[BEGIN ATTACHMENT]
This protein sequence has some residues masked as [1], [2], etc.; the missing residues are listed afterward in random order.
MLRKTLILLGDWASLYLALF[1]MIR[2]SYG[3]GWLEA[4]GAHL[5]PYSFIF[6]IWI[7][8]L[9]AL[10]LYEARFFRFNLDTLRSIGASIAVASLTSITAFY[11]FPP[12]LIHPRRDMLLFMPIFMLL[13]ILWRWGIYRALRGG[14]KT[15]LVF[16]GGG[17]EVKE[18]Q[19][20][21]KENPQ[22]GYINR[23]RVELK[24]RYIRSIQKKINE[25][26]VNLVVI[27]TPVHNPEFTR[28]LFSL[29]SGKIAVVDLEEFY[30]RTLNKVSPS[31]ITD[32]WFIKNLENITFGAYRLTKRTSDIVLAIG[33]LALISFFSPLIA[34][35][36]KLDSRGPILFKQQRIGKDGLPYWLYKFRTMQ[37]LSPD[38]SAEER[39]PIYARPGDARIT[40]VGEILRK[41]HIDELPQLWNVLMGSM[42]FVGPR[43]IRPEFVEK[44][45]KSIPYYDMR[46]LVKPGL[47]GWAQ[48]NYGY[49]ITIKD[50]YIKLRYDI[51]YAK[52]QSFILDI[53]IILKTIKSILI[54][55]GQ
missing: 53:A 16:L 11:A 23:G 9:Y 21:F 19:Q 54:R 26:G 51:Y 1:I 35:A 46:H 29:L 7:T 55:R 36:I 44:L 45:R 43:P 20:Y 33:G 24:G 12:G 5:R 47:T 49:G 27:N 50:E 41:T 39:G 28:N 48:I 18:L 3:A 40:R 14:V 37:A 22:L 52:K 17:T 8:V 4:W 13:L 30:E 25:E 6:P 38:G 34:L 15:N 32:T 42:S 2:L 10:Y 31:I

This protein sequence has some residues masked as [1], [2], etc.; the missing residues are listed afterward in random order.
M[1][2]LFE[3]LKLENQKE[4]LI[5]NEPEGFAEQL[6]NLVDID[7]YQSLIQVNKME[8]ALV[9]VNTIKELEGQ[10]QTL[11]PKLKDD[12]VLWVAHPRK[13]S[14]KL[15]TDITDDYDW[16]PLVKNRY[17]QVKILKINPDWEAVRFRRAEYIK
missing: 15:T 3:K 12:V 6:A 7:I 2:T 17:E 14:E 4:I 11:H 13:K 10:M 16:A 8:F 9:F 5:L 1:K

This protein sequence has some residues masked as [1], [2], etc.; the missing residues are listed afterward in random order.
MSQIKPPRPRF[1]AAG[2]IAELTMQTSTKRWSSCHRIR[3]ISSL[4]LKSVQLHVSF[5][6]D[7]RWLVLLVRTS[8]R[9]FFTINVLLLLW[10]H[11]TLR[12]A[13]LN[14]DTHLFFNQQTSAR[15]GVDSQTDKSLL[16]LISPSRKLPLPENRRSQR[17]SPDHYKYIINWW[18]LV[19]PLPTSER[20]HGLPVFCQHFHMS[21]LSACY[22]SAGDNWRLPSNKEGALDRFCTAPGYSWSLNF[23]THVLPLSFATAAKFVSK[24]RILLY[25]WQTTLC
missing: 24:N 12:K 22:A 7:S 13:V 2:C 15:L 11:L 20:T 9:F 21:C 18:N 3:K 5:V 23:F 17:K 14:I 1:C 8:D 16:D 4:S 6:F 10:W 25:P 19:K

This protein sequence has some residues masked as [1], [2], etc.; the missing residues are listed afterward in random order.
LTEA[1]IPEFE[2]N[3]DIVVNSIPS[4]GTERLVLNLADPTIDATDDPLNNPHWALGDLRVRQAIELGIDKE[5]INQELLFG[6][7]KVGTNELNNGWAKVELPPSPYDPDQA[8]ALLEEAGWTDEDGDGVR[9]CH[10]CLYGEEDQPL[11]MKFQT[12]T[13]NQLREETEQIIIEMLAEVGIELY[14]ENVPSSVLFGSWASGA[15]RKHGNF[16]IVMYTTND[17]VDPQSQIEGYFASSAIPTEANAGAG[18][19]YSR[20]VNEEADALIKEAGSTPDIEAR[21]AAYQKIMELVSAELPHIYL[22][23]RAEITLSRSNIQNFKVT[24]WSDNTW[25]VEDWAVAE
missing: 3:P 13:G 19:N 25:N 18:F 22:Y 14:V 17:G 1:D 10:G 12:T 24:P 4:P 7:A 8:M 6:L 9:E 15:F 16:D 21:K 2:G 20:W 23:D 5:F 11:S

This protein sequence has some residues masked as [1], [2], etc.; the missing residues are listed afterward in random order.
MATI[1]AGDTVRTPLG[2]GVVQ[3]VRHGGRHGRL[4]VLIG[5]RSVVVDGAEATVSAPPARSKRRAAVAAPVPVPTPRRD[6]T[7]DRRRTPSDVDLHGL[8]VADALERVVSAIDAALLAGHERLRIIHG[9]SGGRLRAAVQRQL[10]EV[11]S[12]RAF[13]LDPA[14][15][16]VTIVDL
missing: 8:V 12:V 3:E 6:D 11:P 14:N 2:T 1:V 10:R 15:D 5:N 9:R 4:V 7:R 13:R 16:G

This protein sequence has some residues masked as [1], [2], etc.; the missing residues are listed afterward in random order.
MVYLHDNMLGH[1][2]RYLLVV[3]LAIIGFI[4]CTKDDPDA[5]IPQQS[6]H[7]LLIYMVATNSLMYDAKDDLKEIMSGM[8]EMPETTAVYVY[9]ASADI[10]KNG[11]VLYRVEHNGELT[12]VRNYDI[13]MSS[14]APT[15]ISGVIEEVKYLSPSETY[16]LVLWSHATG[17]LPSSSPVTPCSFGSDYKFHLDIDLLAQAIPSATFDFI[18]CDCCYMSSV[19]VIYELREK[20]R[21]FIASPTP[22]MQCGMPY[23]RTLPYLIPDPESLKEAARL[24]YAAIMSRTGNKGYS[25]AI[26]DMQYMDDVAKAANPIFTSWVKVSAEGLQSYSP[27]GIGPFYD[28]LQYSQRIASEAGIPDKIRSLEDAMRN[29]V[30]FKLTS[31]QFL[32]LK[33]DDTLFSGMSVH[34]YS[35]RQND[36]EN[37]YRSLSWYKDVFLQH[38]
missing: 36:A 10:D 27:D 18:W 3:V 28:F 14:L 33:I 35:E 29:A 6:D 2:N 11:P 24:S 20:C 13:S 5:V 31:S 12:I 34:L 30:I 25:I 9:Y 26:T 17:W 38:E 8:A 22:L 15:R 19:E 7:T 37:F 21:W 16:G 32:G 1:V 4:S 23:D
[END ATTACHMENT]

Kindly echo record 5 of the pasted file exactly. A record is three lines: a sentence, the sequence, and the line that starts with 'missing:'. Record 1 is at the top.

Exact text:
This protein sequence has some residues masked as [1], [2], etc.; the missing residues are listed afterward in random order.
MATI[1]AGDTVRTPLG[2]GVVQ[3]VRHGGRHGRL[4]VLIG[5]RSVVVDGAEATVSAPPARSKRRAAVAAPVPVPTPRRD[6]T[7]DRRRTPSDVDLHGL[8]VADALERVVSAIDAALLAGHERLRIIHG[9]SGGRLRAAVQRQL[10]EV[11]S[12]RAF[13]LDPA[14][15][16]VTIVDL
missing: 8:V 12:V 3:E 6:D 11:P 14:N 2:T 1:V 10:R 15:D 5:N 9:R 4:V 7:R 13:R 16:G